Tiny Computers – MediaBook 1000 review

a fast desktop chip in a notebook
Photo of Tiny Computers – MediaBook 1000

Notebook PCs have always packed rather less punch than their desktop box counterparts, due mainly to the restrictions of space and the cost of miniaturisation. But Tiny – incidentally the UK’s largest indigenous PC company – has come up with a notebook PC, the MediaBook 1000, that appears to narrow the gap considerably.

The MediaBook 1000′s main headline-grabber is its 1,000MHz, or 1GHz, Pentium III CPU. But you can also add to that a Trident CyberBlade i1 3D graphics chipset for fully hardware-accelerated 3D graphics, and an 8-speed DVD ROM drive, which complements the CyberBlade’s built in hardware DVD-assist for glitch-free movie watching using the supplied software. Always nice for long (i.e. all) train journeys.

There’s also a 20GB UDMA33 hard disk, 128MB of system memory of which 8MB is shared with the graphics system, a 14.1-inch active matrix screen, plus a Lithium Ion battery rated for 3 hours typical life between charges. On the software side you get Microsoft Windows 98 ME, plus Works 2001. Importantly, this includes Word 2000 and you also get Autoroute 2000, among other things. Tiny targets less technically savvy customers and bundles some handy Windows tutorial software.

At the time of writing, the fastest low voltage SpeedStep Mobile Pentium III CPU available from Intel was rated at 850MHz. Tiny has managed to hit that magic 1,000MHz figure by using a desktop version of the Pentium III mated to a VIA chipset instead of Intel’s more familiar MX solution.

This is an old trick from some notebook makers that keeps costs down, but has usually been at the cost of battery life. Excessive heat has also been a problem with some models in the past. Happily, we can report that the MediaBook 1000 is a relatively cool operator thanks to its generous cooling vents and fan. The only downside is that when triggered, the fan can be quite noisy. We couldn’t match Tiny’s claims for 3 hour battery life, but our experience of just over 2 hours isn’t too bad.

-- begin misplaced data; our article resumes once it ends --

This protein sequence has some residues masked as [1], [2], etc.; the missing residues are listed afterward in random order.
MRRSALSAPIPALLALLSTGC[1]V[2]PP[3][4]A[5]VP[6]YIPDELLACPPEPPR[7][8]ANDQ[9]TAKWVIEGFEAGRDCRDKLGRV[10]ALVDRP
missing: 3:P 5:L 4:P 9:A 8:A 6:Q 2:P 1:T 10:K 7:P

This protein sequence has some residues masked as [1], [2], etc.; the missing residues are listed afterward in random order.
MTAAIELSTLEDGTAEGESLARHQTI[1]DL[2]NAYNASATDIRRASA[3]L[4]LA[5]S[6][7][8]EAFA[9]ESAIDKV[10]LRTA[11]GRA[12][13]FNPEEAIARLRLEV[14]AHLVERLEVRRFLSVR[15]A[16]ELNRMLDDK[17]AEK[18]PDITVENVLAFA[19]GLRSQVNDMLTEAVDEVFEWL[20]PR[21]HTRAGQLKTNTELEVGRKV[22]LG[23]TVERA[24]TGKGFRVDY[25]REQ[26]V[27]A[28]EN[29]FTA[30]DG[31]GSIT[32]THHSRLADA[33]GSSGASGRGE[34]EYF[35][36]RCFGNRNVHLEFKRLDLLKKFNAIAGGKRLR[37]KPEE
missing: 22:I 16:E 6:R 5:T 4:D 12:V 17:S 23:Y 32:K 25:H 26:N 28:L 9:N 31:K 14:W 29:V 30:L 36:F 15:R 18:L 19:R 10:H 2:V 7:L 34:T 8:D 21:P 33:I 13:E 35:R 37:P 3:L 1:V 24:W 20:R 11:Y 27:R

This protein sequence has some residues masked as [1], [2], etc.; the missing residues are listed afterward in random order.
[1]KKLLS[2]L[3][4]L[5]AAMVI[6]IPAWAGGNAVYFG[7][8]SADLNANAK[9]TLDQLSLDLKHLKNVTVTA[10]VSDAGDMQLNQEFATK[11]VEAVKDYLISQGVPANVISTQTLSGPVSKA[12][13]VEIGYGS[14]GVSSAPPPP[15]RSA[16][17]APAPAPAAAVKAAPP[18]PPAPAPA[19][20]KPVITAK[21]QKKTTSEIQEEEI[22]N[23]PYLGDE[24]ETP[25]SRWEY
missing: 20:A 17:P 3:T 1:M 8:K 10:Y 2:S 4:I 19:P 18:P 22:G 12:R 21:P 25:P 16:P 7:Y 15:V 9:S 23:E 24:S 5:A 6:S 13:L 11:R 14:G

While the MediaBook 1000 has an impressive hardware specification up to a point, it doesn’t have an extended range of features to classify it as a premium notebook. There is no optional port-replicator or docking station option. The DVD and floppy drives are not part of an interchangeable parts arrangement, so you can’t double-up the batteries, for example. There is no wireless IrDA port, no integrated LAN port, nor an IEEE1394 Firewire port. However, an S-video out port for connection to a TV, maybe for presentations, and a V.90 data/fax modem are provided.

The styling of the MediaBook 1000 is pleasant, with a combination of dark grey and silver. The keyboard is good, although the positioning of the Del key is not ideal. The 1024 x 768 screen is bright, but illumination into the bottom corners isn’t even. At 3.2kg, this isn’t a featherweight laptop, but neither is it a back-breaker.

Performance-wise, the MediaBook 1000 was slightly disappointing. Our benchmarks indicated that hard disk and overall system performance was significantly below that of typical desktop systems touting a similar specification. In fact we’d expect some better examples of Intel MX/Mobile Pentium 850MHz based notebooks to marginally out-perform the MediaBook 1000 in an overall system benchmark. But for all that, the MediaBook is fast by general comparative notebook standards and you can watch DVDs and even play 3D games satisfactorily.

Company: Tiny Computers

Contact: 0800 783 9812

In the end you have to evaluate a product like the MediaBook 1000 on its price as well as performance. It's a well-packaged and very good value all-rounder that's unlikely to be rendered useless through obsolescence as quickly as some less powerful alternatives.